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The University of Ottawa is projecting a $4.8-million shortfall for the 2013–14 academic year. The Board of Governors (BOG) approved the new budget with a deficit despite a $54-million increase in financing.

“We are concerned that the deficit will be increasing in 2013–14,” said BOG member and former auditor general of Canada Denis Desautels.

He said the university’s costs, such as pensions and salaries, are increasing faster than the amount provided by the government for the basic budget. The concern is that recent deficits will become a trend.

“Obviously, we are being squeezed, and that’s causing a growing deficit,” he said.

Desautels also said that because the deficit for the 2012–13 academic year was approximately $1.5 million, merely one fifth of one per cent of the total spending for that year, it was quite small in relative terms so the budget was passed and is considered a near break-even.

There were, however, major increases in total salaries in all categories. The largest salary increase went to students employed by the university who received an 8.6 per cent bump in their pay, costing the university an estimated $72.8 million for the fiscal year. Academic salaries went up by 4.4 per cent and support staff saw their salaries increase by 5.8 per cent. The largest increase in any category was an 18 per cent increase at the employee benefit level from 2012–13.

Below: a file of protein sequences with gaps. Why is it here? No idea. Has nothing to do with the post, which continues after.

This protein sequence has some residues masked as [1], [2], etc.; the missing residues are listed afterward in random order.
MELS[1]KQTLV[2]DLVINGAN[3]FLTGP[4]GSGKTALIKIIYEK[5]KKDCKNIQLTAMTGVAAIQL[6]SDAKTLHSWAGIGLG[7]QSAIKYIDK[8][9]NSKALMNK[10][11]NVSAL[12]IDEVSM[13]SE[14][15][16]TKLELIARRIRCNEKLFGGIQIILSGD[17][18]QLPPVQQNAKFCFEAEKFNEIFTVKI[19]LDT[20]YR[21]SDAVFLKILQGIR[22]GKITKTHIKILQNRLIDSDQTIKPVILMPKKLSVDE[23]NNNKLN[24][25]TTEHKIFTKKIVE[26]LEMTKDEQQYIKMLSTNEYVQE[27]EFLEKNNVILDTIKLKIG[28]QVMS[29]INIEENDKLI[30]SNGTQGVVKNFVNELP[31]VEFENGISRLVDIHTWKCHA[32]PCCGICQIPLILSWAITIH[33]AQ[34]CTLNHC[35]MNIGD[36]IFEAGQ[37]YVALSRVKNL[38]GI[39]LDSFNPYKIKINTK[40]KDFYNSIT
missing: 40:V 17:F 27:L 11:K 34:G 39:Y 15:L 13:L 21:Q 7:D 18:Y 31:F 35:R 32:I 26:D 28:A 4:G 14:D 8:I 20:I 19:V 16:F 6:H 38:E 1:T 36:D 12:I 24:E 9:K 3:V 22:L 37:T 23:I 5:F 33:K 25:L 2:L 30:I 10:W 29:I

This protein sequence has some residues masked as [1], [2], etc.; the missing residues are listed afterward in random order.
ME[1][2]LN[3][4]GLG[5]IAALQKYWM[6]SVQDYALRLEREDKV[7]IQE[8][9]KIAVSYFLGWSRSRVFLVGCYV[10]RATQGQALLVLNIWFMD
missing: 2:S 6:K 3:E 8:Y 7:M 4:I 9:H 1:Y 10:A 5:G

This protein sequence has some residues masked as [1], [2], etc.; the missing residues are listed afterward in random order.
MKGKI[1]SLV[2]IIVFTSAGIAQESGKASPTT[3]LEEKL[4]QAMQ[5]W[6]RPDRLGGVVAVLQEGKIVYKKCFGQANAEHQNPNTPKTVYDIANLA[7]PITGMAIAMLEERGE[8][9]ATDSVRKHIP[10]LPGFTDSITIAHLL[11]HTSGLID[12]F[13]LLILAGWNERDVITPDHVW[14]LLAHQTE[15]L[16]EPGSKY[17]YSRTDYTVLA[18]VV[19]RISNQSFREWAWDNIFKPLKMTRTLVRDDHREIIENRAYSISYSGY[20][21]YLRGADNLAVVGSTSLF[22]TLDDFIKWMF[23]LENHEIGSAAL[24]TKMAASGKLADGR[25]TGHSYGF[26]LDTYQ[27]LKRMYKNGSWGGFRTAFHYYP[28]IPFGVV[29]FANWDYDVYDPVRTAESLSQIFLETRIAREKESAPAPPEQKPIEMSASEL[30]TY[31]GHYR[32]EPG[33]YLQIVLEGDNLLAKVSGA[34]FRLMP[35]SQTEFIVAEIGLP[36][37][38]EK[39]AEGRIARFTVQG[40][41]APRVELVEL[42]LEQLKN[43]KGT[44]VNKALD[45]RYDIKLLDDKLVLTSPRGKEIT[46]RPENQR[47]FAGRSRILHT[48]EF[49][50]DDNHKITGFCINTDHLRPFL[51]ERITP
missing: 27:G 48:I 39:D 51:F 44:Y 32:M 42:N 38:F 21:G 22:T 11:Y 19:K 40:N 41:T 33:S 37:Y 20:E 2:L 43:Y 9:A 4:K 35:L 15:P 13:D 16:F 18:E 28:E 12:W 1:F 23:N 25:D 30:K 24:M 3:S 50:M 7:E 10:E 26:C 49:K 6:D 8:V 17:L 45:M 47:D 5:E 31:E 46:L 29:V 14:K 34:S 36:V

The university also saw a decrease in student enrolment at the university from last year to this year, but over the past five years there has been an average of 3.6 per cent annual increase in student enrolment. The decrease is part of Allan Rock’s Vision 2020 as a way to improve the health of the university.

The university increased tuition costs by three per cent, but the provincial government also rolled back the university budget by one per cent, which increased the dependence on tuition to cover expenses by 2.3 per cent to a total of 43.7 per cent.

“We want to respect the objectives of Vision 2020,” Desautels said. “It is still our objective and we do not want to compensate those trends that are causing the deficit simply by increasing the number of students.”

Alternately, there was a 5.6 per cent increase in financial aid, which represents a $3.6-million commitment from the university. For the 2013–14 academic year, close to 12,000 students received an average of $1,850 in financial aid from the university and it is expected that this number will increase. Students took advantage of the 30 per cent tuition reimbursement, which they are eligible for if their parents make below a combined $160,000. Nearly 9,000 students saved a combined $15 million because of the program.